Use this URL to cite or link to this record in EThOS: http://ethos.bl.uk/OrderDetails.do?uin=uk.bl.ethos.603639
Title: Structural modelling of the organic/inorganic interface in polymer nanotube composites
Author: Han, Y.
Awarding Body: University of Cambridge
Current Institution: University of Cambridge
Date of Award: 2009
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Abstract:
This thesis describes an investigation of various polymer/nanotube composite systems, using computer simulation. Firstly, pure polymer melts composed of linear homopolymers, polyethylene (PE) and poly(ethylene oxide) (PEO), were studied by a multiscale modelling approach. A Monte Carlo coarse-grained lattice model was employed to generate initial equilibrated chain configurations. A process of ‘reverse-mapping’ was then used to recover atomistic details from the coarse-grained model. After that, fully atomistic molecular dynamic (MD) simulations have been performed on samples of PE and PEO melts. Our results suggest good agreement of structural and dynamical properties between current MD results and experimental and theoretical results. Next, we discussed the application of this multiscale modelling approach to the study of PE/CNT (carbon nanotube) composite system. The presence of CNT causes a clear structuring of the polymer chains around the nanotube surface. Furthermore, structural relaxations of the interfacial PE chains were found to be slower than that of the pure PE melt. MD method and effective fibre theory were used for the calculation of composite mechanical properties, and results agree with experimental data. Finally, we attempted to study the organic/inorganic interface. A composite model containing an inorganic TiO2 nanotube embedded in a PEO matrix was generated and results are compared with the PEO/CNT system. Much stronger structuring and ordering of PEO chains were found in the vicinity of the TiO2 surface. In addition, the PEO conformation was more coiled in order to better adapt to the TiO2 nanotube. Evidence for chain immobilization is more obvious in the PEO/TiO2 system, which contributes to the improvement of interfacial properties of the composite.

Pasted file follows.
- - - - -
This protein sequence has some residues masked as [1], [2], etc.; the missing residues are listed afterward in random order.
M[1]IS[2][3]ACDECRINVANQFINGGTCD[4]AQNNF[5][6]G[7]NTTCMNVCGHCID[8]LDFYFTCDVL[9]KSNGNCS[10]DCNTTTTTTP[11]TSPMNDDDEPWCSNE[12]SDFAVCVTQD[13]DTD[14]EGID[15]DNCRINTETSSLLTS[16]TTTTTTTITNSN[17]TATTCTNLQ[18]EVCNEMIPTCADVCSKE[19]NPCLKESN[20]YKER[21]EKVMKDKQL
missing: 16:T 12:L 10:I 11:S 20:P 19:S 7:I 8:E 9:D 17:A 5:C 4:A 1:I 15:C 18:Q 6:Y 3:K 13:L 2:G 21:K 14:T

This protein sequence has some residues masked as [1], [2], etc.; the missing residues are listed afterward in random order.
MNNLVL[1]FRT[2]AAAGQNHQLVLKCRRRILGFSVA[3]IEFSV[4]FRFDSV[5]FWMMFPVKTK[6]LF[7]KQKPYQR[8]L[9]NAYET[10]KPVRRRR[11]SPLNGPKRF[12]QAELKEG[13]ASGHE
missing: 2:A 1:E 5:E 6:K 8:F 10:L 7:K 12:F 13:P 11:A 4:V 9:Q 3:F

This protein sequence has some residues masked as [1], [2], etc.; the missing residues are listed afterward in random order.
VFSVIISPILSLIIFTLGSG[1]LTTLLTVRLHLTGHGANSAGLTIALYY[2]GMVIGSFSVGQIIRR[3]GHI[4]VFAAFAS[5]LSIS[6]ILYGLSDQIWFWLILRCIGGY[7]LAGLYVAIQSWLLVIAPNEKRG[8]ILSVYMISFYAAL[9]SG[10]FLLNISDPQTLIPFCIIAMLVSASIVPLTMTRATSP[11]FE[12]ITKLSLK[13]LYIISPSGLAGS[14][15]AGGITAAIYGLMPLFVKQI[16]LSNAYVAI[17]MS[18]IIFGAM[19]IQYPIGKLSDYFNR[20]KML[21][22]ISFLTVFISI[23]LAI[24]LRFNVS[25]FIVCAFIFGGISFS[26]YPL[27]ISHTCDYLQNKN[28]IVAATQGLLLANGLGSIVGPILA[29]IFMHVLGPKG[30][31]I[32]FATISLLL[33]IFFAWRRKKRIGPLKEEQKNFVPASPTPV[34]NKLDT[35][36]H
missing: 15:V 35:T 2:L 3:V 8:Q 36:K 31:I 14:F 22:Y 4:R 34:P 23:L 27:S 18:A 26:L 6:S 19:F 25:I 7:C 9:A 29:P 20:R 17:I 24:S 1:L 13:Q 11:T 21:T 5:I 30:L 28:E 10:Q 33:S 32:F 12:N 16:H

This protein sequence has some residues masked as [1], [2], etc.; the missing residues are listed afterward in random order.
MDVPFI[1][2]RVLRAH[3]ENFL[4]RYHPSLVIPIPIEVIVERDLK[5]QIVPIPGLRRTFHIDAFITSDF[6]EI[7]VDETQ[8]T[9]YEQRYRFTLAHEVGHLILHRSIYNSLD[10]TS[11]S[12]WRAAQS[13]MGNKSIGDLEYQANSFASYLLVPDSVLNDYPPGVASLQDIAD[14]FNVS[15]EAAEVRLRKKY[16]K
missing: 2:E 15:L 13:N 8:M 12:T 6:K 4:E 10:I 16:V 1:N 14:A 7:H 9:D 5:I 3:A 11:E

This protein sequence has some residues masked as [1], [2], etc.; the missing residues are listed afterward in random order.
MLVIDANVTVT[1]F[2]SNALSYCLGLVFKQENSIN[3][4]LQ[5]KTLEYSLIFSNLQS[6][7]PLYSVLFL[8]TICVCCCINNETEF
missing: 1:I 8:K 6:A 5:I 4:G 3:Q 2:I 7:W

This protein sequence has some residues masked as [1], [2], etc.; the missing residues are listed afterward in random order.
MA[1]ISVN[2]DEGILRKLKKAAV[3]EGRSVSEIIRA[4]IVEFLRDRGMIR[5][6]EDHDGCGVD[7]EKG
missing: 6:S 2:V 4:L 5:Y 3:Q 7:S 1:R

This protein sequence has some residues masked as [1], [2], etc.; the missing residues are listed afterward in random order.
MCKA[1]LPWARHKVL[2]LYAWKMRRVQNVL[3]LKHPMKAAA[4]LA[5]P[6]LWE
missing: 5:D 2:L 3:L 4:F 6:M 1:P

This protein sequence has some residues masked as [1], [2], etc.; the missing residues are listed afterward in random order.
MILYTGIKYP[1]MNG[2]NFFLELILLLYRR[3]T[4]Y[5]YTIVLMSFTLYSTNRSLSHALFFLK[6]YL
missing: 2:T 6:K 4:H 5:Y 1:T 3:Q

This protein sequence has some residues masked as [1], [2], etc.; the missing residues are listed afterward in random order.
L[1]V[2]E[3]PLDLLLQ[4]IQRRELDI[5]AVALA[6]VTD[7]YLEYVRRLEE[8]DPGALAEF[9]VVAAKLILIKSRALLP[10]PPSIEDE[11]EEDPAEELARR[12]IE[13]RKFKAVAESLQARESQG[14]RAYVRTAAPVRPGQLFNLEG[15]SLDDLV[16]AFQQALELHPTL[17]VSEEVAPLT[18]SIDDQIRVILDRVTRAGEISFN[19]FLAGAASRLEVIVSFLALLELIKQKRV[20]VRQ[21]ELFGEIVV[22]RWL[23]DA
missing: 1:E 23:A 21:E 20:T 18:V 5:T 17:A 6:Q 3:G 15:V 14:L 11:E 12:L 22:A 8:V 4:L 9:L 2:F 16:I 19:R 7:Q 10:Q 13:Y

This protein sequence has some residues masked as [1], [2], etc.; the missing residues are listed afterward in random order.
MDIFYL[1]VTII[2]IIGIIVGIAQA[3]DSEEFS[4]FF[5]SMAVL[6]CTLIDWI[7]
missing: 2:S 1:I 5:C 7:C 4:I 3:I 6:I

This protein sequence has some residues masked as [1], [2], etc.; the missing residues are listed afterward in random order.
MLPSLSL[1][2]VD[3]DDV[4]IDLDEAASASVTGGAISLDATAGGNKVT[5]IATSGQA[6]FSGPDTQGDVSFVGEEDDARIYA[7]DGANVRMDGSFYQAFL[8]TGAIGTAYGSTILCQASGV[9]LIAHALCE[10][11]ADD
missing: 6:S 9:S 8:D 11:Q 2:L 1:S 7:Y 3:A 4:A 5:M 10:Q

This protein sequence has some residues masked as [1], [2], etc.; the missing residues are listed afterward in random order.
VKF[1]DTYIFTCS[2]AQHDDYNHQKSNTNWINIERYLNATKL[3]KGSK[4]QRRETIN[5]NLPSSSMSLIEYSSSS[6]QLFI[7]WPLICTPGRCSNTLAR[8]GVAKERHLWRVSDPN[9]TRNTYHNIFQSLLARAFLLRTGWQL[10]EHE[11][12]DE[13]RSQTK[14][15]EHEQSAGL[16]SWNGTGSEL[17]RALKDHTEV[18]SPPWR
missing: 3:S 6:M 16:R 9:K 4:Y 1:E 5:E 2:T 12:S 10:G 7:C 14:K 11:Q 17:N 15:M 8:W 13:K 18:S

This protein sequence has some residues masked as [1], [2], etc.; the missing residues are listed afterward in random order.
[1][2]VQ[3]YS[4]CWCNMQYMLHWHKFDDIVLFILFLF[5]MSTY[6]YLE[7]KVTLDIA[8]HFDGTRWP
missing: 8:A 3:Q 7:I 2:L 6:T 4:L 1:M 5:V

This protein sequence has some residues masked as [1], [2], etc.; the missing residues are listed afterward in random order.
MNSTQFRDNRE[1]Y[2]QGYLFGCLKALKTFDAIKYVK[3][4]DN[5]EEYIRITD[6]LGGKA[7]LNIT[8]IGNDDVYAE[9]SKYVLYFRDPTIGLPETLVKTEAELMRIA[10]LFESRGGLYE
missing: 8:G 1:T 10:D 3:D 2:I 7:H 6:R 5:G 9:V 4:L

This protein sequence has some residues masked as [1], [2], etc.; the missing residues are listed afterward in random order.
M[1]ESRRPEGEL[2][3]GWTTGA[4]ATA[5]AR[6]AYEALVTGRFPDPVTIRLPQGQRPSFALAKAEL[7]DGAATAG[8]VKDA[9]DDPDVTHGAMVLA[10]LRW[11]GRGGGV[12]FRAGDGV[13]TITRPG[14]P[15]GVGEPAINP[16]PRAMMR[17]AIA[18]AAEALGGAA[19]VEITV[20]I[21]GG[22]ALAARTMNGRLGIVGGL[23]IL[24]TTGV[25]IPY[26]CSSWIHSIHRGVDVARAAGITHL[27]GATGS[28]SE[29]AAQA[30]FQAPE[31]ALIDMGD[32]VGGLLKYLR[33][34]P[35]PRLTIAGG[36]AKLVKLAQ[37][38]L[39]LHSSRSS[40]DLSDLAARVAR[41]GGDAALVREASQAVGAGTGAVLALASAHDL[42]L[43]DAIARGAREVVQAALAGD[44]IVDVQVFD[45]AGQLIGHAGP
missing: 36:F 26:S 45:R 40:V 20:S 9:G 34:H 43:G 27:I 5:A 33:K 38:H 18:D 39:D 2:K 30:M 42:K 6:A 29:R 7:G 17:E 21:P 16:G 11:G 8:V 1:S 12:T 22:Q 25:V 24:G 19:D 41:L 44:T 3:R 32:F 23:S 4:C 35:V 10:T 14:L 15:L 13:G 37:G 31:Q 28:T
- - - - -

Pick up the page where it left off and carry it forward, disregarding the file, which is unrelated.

Supervisor: Not available Sponsor: Not available
Qualification Name: Thesis (Ph.D.) Qualification Level: Doctoral
EThOS ID: uk.bl.ethos.603639  DOI: Not available
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